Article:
Dr. Helen

Does Complaining "Damage" Your Brain?

I sometimes think so and so does this research on the topic of complaining:

Research shows that most people complain once a minute during a typical conversation. Complaining is tempting because it feels good, but like many other things that are enjoyable — such as smoking or eating a pound of bacon for breakfast — complaining isn’t good for you.

Your brain loves efficiency and doesn’t like to work any harder than it has to. When you repeat a behavior, such as complaining, your neurons branch out to each other to ease the flow of information. This makes it much easier to repeat that behavior in the future — so easy, in fact, that you might not even realize you’re doing it.

You can’t blame your brain. Who’d want to build a temporary bridge every time you need to cross a river? It makes a lot more sense to construct a permanent bridge. So, your neurons grow closer together, and the connections between them become more permanent. Scientists like to describe this process as, “Neurons that fire together, wire together.”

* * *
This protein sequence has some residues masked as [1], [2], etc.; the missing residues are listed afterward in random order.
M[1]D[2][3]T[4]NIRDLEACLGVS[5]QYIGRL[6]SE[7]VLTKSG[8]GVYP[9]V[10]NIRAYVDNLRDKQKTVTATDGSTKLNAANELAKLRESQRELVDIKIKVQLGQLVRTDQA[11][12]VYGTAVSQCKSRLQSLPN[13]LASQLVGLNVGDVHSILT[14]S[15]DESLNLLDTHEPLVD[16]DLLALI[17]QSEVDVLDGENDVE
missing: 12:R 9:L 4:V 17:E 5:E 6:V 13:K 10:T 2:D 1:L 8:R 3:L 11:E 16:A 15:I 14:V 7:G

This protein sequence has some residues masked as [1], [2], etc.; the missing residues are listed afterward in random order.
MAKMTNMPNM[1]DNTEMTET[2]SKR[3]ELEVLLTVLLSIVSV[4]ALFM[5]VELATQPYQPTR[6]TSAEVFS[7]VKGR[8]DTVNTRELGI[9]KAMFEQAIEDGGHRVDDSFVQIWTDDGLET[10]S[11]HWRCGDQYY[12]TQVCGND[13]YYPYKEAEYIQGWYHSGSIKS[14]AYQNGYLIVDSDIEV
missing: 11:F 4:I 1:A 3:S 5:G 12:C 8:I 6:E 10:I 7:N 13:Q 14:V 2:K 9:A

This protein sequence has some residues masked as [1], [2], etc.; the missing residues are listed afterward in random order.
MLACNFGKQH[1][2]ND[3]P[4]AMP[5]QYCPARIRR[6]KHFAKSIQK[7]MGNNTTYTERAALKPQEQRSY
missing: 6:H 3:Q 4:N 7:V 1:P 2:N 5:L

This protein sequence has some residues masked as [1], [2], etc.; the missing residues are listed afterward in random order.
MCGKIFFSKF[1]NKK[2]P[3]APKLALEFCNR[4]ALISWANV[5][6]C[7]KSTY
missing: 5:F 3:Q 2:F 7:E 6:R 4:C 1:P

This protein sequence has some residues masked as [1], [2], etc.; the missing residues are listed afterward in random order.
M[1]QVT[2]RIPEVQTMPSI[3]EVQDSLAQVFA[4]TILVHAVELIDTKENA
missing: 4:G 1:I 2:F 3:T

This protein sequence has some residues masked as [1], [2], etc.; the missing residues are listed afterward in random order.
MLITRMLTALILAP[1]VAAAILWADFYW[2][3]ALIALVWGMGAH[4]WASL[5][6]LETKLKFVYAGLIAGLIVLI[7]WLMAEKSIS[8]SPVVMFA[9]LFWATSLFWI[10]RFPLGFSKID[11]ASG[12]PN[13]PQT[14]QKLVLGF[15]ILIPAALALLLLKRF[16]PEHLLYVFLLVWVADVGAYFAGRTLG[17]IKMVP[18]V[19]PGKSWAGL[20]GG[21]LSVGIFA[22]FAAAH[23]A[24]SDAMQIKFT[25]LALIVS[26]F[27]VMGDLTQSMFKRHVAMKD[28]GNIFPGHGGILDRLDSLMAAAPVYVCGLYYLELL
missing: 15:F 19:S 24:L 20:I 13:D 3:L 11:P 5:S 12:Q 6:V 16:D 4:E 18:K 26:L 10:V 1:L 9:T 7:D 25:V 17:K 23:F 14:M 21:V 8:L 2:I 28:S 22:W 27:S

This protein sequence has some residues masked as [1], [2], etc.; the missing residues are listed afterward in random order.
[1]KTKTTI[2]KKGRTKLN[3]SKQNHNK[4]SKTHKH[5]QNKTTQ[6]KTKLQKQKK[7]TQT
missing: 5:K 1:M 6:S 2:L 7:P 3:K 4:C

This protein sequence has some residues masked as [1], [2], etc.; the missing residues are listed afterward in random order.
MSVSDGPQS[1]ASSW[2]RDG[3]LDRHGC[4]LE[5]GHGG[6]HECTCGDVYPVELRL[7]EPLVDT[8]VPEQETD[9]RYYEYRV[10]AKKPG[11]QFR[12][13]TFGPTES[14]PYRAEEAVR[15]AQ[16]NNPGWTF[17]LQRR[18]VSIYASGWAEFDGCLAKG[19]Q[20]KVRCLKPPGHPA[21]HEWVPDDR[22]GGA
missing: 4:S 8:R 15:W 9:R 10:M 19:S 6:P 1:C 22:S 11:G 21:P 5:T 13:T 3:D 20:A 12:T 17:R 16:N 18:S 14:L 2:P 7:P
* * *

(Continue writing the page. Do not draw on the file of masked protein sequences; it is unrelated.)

Repeated complaining rewires your brain to make future complaining more likely. Over time, you find it’s easier to be negative than to be positive, regardless of what’s happening around you. Complaining becomes your default behavior, which changes how people perceive you.

And here’s the kicker: complaining damages other areas of your brain as well. Research from Stanford University has shown that complaining shrinks the hippocampus — an area of the brain that’s critical to problem solving and intelligent thought. Damage to the hippocampus is scary, especially when you consider that it’s one of the primary brain areas destroyed by Alzheimer’s.

I have often listed complaining as my hobby when asked on medical forms about that how you spend your time. I usually just put that down as a joke but maybe it’s not so funny.

There is a difference between complaining and stating a legitimate concern that requires attention but complaining just for the sake of it may not be a good strategy.

If you tend to complain, what is it typically about and do you think you could stop? Do you think it is healthier to stop?